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City turns to Web to help attract businesses to area

Susan Wood

South Lake Tahoe expects to be more attractive in the worldwide complex of business in the coming months.

In what is the first economic development tool to come before the city in recent memory, leaders agreed Tuesday to contract with a San Francisco company that develops Web-based programs to provide geographic data primarily to businesses looking for new locations.

The creation of the Zoom Prospector program will cost $17,700 for the first year, which will be paid for with redevelopment funds.

The idea is to provide easy-to-access, formatted information that tells a story of the South Shore – from the demographics of customers in the area to consumer buying habits. The data may be linked to sites like that of the Lake Tahoe Visitors Authority.

Featured in media outlets including the Wall Street Journal, CNN and the Los Angeles Times, GIS Planning-via http://www.gisplanning.com – plots the data for companies to make informed decisions. Interactive maps will be used, but the exact format including Tahoe’s Web address are yet to be determined. GIS stands for geographic information system.

The concept, used in cities such as Tucson, Ariz., and Honolulu, is the brainchild of Camden Collins, the city’s new economic development coordinator.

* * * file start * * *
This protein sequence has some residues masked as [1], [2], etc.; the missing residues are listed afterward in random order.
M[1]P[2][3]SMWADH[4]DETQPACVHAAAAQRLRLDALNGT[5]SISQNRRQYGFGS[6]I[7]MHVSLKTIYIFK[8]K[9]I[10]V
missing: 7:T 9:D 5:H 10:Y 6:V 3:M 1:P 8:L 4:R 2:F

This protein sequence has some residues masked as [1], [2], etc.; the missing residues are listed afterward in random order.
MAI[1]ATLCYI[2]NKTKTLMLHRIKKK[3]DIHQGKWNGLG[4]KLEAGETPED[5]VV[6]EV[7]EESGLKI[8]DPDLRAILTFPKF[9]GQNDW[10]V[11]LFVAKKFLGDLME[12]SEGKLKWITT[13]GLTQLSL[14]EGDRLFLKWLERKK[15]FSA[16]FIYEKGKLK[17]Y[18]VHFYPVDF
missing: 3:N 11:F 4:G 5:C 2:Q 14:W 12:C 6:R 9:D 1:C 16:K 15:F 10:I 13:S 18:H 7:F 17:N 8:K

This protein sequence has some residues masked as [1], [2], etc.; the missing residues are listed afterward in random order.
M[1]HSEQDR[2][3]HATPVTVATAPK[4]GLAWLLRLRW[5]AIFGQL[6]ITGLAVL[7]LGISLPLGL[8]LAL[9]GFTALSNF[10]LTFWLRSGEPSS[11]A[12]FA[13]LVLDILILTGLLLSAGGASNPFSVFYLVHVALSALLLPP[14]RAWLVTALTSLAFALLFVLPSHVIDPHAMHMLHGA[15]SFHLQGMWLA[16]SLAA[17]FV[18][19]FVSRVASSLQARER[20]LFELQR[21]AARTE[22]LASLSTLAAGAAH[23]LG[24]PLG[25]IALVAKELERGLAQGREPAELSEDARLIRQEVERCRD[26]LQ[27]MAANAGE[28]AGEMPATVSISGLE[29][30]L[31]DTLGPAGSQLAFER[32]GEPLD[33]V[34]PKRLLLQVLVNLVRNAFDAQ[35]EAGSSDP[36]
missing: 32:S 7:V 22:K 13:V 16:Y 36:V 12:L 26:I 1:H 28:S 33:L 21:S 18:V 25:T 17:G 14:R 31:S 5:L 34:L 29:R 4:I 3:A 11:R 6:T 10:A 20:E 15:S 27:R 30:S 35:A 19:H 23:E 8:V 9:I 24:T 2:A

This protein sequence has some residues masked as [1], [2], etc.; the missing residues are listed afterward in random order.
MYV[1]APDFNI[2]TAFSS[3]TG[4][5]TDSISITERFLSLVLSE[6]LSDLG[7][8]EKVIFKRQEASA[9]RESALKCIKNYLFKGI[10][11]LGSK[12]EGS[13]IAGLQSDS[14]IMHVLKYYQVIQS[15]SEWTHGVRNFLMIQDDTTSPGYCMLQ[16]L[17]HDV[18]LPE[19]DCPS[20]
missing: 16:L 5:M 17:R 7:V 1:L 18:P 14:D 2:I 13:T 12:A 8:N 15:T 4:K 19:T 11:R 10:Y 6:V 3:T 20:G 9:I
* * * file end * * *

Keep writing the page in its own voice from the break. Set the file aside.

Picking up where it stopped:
During her first few months on the job, Collins learned that South Shore residents are not being served by retail. Residents shopping off the hill and leaving the tax revenue elsewhere has remained an elephant-in-the-living-room problem that appears too big for the business community to tackle.

“This seemed like a good investment,” she said.

To her surprise, Collins noted how, for example, one cannot get a solid number on leasing vacancy rates in the city.

El Dorado County, deemed a data contributor to the site for the city, will be watching its progress, she added.

“El Dorado County is pretty unique. Stuff was done so many years ago and remained unchanged,” said Keith Cooney, who works for Placer Title and serves on the South Lake Tahoe Chamber of Commerce board. “I think it would be a great resource if done right – to have the right demographic information.”

The city’s staff, citizens and council members have noticed more and more businesses closing up shop – only to have their buildings remain vacant. Many argue the consequences go far beyond less tax revenue and a vital economy. For some, it’s a credibility issue for South Lake Tahoe.

“I do not think we can afford not to do this,” Mayor Kathay Lovell said, before the 4-1 vote. Councilman Ted Long dissented because he called for the city to be prudent given budget restraints.


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